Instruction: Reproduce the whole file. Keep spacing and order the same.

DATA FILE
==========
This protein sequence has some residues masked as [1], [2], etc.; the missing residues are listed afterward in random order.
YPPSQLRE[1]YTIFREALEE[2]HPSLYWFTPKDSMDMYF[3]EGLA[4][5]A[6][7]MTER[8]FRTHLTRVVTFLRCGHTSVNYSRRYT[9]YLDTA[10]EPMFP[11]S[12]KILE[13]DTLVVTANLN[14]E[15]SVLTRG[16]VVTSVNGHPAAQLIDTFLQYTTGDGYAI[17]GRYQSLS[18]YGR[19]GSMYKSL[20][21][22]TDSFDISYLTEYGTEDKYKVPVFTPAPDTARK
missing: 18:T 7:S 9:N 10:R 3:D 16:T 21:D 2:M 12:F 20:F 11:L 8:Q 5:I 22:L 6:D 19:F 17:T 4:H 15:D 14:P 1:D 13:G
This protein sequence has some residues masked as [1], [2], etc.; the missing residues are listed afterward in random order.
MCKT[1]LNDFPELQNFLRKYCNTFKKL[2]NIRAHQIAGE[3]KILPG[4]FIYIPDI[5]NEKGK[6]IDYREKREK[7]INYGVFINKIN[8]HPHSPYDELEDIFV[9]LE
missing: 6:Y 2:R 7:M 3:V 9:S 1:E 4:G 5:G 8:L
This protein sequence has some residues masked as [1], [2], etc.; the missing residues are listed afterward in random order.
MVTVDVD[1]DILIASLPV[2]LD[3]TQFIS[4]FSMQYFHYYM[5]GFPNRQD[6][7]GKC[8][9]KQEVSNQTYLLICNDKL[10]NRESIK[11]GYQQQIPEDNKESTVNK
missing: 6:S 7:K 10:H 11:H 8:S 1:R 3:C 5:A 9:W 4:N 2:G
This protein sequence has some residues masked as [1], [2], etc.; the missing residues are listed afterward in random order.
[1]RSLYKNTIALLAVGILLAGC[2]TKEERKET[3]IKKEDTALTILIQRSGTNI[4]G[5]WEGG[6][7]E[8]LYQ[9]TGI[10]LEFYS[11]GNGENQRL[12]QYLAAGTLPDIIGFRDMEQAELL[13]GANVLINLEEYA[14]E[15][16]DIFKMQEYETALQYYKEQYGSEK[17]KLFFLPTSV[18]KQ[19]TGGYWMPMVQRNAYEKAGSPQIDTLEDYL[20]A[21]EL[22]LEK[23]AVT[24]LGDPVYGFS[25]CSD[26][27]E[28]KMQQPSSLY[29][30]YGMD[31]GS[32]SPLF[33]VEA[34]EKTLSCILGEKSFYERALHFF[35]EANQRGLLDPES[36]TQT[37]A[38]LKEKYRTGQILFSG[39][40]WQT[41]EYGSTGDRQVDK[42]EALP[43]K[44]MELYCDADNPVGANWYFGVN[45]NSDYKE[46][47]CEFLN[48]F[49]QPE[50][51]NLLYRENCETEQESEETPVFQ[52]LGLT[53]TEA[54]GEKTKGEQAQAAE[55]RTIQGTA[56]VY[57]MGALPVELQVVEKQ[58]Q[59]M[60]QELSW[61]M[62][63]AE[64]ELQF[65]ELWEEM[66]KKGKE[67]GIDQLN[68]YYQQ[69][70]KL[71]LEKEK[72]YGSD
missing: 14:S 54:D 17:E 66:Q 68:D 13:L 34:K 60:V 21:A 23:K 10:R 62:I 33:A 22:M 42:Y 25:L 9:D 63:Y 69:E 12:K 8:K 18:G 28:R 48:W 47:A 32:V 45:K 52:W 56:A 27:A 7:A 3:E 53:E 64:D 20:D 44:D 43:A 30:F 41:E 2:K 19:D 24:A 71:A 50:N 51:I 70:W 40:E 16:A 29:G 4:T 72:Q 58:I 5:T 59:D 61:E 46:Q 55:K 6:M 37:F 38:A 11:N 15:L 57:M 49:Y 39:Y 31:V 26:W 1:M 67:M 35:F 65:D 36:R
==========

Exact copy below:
This protein sequence has some residues masked as [1], [2], etc.; the missing residues are listed afterward in random order.
YPPSQLRE[1]YTIFREALEE[2]HPSLYWFTPKDSMDMYF[3]EGLA[4][5]A[6][7]MTER[8]FRTHLTRVVTFLRCGHTSVNYSRRYT[9]YLDTA[10]EPMFP[11]S[12]KILE[13]DTLVVTANLN[14]E[15]SVLTRG[16]VVTSVNGHPAAQLIDTFLQYTTGDGYAI[17]GRYQSLS[18]YGR[19]GSMYKSL[20][21][22]TDSFDISYLTEYGTEDKYKVPVFTPAPDTARK
missing: 18:T 7:S 9:N 10:R 3:D 16:T 21:D 2:M 12:F 20:F 11:L 8:Q 5:I 22:L 6:D 19:F 17:T 4:H 15:D 14:P 1:D 13:G
This protein sequence has some residues masked as [1], [2], etc.; the missing residues are listed afterward in random order.
MCKT[1]LNDFPELQNFLRKYCNTFKKL[2]NIRAHQIAGE[3]KILPG[4]FIYIPDI[5]NEKGK[6]IDYREKREK[7]INYGVFINKIN[8]HPHSPYDELEDIFV[9]LE
missing: 6:Y 2:R 7:M 3:V 9:S 1:E 4:G 5:G 8:L
This protein sequence has some residues masked as [1], [2], etc.; the missing residues are listed afterward in random order.
MVTVDVD[1]DILIASLPV[2]LD[3]TQFIS[4]FSMQYFHYYM[5]GFPNRQD[6][7]GKC[8][9]KQEVSNQTYLLICNDKL[10]NRESIK[11]GYQQQIPEDNKESTVNK
missing: 6:S 7:K 10:H 11:H 8:S 1:R 3:C 5:A 9:W 4:N 2:G
This protein sequence has some residues masked as [1], [2], etc.; the missing residues are listed afterward in random order.
[1]RSLYKNTIALLAVGILLAGC[2]TKEERKET[3]IKKEDTALTILIQRSGTNI[4]G[5]WEGG[6][7]E[8]LYQ[9]TGI[10]LEFYS[11]GNGENQRL[12]QYLAAGTLPDIIGFRDMEQAELL[13]GANVLINLEEYA[14]E[15][16]DIFKMQEYETALQYYKEQYGSEK[17]KLFFLPTSV[18]KQ[19]TGGYWMPMVQRNAYEKAGSPQIDTLEDYL[20]A[21]EL[22]LEK[23]AVT[24]LGDPVYGFS[25]CSD[26][27]E[28]KMQQPSSLY[29][30]YGMD[31]GS[32]SPLF[33]VEA[34]EKTLSCILGEKSFYERALHFF[35]EANQRGLLDPES[36]TQT[37]A[38]LKEKYRTGQILFSG[39][40]WQT[41]EYGSTGDRQVDK[42]EALP[43]K[44]MELYCDADNPVGANWYFGVN[45]NSDYKE[46][47]CEFLN[48]F[49]QPE[50][51]NLLYRENCETEQESEETPVFQ[52]LGLT[53]TEA[54]GEKTKGEQAQAAE[55]RTIQGTA[56]VY[57]MGALPVELQVVEKQ[58]Q[59]M[60]QELSW[61]M[62][63]AE[64]ELQF[65]ELWEEM[66]KKGKE[67]GIDQLN[68]YYQQ[69][70]KL[71]LEKEK[72]YGSD
missing: 14:S 54:D 17:E 66:Q 68:D 13:L 34:K 60:V 21:A 23:K 10:R 62:I 33:A 22:M 42:Y 25:L 9:D 63:Y 69:E 12:K 8:K 18:G 28:R 48:W 47:A 32:V 45:K 52:W 56:A 27:A 7:A 3:E 53:E 64:D 20:D 44:D 43:A 30:F 41:E 2:K 19:D 24:A 71:A 50:N 51:I 70:W 40:E 16:A 29:G 4:T 72:Q 58:I 5:T 59:D 61:E 46:Q 55:K 6:M 37:F 38:A 11:N 15:L 57:M 49:Y 39:Y 31:V 26:W 1:M 67:M 35:F 65:D 36:R